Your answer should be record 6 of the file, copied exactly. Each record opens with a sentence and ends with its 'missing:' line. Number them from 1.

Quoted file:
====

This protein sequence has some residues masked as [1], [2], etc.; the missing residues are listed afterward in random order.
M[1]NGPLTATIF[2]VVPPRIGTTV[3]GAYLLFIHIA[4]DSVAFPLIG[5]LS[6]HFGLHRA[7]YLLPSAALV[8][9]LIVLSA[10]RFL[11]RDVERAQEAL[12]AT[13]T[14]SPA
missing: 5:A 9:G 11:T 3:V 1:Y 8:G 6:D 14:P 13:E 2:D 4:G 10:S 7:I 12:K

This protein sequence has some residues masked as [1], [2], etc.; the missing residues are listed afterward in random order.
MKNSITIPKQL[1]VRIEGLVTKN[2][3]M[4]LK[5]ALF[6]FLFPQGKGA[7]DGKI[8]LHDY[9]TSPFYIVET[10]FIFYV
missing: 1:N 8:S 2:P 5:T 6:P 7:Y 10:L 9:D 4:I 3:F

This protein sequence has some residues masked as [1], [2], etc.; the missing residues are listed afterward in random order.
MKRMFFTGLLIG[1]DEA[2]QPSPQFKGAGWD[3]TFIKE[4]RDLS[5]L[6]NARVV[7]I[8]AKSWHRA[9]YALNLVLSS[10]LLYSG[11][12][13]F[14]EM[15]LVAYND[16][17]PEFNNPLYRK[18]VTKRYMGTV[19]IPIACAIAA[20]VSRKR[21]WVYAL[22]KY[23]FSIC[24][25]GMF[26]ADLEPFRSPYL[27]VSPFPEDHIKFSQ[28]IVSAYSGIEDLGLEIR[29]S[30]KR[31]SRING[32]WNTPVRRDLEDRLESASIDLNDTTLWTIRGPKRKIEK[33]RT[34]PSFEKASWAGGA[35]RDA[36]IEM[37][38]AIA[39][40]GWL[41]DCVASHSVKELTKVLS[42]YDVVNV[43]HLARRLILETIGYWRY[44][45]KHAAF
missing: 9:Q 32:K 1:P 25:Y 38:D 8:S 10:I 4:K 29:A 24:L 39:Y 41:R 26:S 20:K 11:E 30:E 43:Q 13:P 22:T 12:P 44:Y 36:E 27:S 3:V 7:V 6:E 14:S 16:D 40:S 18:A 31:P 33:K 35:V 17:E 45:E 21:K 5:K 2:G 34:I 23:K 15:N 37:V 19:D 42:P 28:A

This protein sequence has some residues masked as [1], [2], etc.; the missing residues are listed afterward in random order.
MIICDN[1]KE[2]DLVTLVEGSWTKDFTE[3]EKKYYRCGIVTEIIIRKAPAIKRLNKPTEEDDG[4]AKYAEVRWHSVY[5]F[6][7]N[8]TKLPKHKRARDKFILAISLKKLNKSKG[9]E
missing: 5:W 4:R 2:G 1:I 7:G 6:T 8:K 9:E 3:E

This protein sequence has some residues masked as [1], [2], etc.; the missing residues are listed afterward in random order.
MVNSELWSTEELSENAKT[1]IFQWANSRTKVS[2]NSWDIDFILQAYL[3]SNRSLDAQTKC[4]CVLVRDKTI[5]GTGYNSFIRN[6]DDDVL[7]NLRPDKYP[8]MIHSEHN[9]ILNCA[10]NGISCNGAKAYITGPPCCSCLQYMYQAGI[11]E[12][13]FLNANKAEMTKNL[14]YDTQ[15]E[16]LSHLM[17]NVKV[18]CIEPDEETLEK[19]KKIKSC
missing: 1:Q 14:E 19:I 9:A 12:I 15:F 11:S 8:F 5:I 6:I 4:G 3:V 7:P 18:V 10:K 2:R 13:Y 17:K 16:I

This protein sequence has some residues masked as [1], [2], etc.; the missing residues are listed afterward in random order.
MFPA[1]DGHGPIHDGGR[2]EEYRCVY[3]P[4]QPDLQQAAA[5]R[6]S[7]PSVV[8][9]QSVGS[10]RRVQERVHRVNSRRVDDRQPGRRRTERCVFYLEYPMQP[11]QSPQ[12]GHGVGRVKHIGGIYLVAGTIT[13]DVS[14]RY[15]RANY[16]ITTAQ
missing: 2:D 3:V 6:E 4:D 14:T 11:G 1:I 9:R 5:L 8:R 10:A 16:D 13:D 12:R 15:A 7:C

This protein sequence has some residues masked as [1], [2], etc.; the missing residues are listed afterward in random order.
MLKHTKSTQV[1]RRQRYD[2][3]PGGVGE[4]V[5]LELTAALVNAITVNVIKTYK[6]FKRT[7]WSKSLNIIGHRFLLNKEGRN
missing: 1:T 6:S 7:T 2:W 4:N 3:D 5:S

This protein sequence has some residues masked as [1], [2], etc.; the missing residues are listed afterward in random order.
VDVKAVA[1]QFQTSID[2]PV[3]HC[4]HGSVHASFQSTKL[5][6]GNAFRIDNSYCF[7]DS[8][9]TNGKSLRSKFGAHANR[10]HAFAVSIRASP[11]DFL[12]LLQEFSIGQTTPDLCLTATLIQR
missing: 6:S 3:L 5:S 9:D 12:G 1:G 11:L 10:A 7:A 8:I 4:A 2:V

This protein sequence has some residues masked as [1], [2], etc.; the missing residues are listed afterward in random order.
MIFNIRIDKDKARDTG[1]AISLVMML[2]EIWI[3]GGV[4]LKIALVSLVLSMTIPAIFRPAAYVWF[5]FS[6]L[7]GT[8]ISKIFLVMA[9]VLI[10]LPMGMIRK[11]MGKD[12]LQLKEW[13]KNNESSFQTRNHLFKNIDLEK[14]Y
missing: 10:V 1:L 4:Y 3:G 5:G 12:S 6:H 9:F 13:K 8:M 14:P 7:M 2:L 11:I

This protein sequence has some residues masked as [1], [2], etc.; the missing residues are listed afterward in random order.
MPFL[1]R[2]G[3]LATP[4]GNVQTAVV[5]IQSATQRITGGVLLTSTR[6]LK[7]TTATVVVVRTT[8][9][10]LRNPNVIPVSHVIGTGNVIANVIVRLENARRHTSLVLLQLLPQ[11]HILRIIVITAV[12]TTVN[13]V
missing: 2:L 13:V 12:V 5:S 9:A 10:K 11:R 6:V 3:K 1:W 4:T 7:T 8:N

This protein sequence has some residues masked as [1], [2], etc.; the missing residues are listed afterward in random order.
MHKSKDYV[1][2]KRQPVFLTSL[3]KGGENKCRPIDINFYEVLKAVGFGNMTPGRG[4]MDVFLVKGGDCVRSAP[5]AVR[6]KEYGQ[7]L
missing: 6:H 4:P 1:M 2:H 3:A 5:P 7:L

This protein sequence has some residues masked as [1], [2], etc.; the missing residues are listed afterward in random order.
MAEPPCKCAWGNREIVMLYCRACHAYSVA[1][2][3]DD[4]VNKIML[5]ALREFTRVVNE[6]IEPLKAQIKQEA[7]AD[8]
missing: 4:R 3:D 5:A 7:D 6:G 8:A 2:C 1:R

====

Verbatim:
This protein sequence has some residues masked as [1], [2], etc.; the missing residues are listed afterward in random order.
MFPA[1]DGHGPIHDGGR[2]EEYRCVY[3]P[4]QPDLQQAAA[5]R[6]S[7]PSVV[8][9]QSVGS[10]RRVQERVHRVNSRRVDDRQPGRRRTERCVFYLEYPMQP[11]QSPQ[12]GHGVGRVKHIGGIYLVAGTIT[13]DVS[14]RY[15]RANY[16]ITTAQ
missing: 2:D 3:V 6:E 4:D 14:T 11:G 1:I 9:R 5:L 8:R 10:A 16:D 13:D 12:R 15:A 7:C